Again, a thing of beauty. It's so beautiful because, first, it's so effective, but also because every basketball fan recognizes that it's the fundamental and right way to play basketball. In an environment when And-1, video games and a run-and-gun style has infected every 8-year-old kid who picks up a basketball, it's a throwback to doing things the right way. That sense of rightenousness is why, when you watch it, it makes you deeply appreciate its beauty.
And UCLA fans, it's ours. That righteousness is now UCLA basketball.
And don't take this in a wrong way, but there isn't a more beautiful basketball player in the nation than UCLA's Arron Afflalo. Watching Arron Afflalo on defense, shadowing WSU's most dangerous perimeter player, Derrick Low, is beautiful. Afflalo kept Low to 2 points on one-of-eight shooting, and 0-for-4 from three. The one basket he did make was a mini-prayer banker from about 15 feet, with Afflalo harrassing him. This is a guy averaging a team high 13.4 points. It would be the equivalent of holding Afflalo to two points, which would be a tremendous accomplishment.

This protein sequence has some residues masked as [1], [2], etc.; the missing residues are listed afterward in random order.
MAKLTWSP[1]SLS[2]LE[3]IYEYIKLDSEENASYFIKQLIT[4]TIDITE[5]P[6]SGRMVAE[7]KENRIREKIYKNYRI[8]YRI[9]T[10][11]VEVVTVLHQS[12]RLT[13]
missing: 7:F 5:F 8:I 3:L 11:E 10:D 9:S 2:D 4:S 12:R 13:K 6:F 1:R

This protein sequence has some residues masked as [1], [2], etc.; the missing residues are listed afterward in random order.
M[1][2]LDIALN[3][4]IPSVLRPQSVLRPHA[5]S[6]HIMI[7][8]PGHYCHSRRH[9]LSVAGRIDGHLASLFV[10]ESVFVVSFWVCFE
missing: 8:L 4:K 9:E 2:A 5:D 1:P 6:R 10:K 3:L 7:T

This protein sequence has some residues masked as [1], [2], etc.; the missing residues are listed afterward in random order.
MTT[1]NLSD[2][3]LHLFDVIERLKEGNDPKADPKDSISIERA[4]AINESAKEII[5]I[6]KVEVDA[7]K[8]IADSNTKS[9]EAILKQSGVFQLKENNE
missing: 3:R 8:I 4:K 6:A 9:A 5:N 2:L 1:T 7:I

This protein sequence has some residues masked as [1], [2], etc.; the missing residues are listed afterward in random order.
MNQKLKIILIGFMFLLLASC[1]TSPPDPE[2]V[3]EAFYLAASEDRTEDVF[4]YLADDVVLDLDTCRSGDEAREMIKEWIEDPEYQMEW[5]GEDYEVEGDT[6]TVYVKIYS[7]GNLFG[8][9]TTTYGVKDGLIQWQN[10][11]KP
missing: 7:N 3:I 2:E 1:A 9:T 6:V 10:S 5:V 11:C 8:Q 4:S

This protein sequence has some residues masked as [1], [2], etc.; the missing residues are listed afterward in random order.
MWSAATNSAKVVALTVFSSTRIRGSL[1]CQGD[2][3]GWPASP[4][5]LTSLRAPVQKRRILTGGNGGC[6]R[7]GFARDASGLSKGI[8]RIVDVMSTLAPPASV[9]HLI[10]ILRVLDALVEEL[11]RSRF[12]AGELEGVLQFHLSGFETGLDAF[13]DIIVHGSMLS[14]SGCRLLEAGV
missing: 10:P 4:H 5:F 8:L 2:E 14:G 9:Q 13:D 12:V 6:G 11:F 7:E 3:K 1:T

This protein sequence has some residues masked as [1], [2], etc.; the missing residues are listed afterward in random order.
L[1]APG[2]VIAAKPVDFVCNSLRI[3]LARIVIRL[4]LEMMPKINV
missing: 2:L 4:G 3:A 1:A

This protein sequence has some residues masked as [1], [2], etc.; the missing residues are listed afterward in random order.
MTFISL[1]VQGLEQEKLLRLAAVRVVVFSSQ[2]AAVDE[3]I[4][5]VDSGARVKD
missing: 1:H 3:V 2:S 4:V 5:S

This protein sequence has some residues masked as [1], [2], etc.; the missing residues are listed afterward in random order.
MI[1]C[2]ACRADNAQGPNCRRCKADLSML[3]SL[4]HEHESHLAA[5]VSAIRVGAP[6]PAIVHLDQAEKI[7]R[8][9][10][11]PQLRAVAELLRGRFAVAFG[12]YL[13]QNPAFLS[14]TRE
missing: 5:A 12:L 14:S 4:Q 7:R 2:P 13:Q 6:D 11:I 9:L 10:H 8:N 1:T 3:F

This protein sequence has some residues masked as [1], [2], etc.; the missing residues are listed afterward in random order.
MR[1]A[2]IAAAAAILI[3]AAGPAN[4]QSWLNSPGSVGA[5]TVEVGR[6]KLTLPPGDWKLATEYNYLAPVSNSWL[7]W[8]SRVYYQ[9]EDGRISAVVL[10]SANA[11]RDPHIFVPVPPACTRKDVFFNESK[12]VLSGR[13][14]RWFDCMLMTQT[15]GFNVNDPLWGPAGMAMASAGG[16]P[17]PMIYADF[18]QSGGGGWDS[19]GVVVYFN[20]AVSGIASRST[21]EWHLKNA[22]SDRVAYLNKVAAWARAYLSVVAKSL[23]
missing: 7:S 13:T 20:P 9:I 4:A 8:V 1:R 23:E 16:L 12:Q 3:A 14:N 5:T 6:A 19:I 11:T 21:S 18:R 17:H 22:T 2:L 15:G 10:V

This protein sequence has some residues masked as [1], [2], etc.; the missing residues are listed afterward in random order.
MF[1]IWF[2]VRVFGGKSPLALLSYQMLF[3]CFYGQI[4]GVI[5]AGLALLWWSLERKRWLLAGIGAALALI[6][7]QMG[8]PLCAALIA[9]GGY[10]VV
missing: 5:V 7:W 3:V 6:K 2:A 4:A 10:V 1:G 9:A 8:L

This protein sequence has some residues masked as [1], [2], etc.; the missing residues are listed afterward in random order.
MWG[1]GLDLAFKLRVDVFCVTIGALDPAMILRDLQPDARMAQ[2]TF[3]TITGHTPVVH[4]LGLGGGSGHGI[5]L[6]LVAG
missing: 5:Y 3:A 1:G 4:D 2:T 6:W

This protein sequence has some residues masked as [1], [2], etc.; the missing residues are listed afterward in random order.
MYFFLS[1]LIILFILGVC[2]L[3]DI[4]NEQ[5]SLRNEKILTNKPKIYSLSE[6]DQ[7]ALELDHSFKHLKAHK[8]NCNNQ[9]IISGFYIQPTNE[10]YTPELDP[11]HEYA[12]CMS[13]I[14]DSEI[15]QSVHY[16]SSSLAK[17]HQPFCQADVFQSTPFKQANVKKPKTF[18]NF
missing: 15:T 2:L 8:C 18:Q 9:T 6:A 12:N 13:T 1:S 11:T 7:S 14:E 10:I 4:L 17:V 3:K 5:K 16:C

But it's just not Afflalo's defense and scoring ability that make him the most beautiful basketball player in the country. The UCLA program has become a reflection of his personality. While it, of course, reflects Howland, it also in the last three years has become a reflection of Afflalo's heart, toughness and competitiveness. While many national pundits are claiming that Darren Collison is the Pac-10 Player of the Year, and we can easily understand why, they don't know how much of Afflalo's personality has molded this program. If it hadn't been for Afflalo, who bought into Howland's dedication to defense, and his heart, it's impossible to imagine this program and team being the same as it is now.
That character gives UCLA the strength to go into Pullman, Washington, for perhaps the biggest game in Washington State history in the last 20 years, and play with poise and maturity. After UCLA had beaten the Cougars, the Bruins are so poised and classy you didn't see any chest-thumping or fist-raising until they left the court. They even win Pac-10 championships with an old-style, classy righteousness.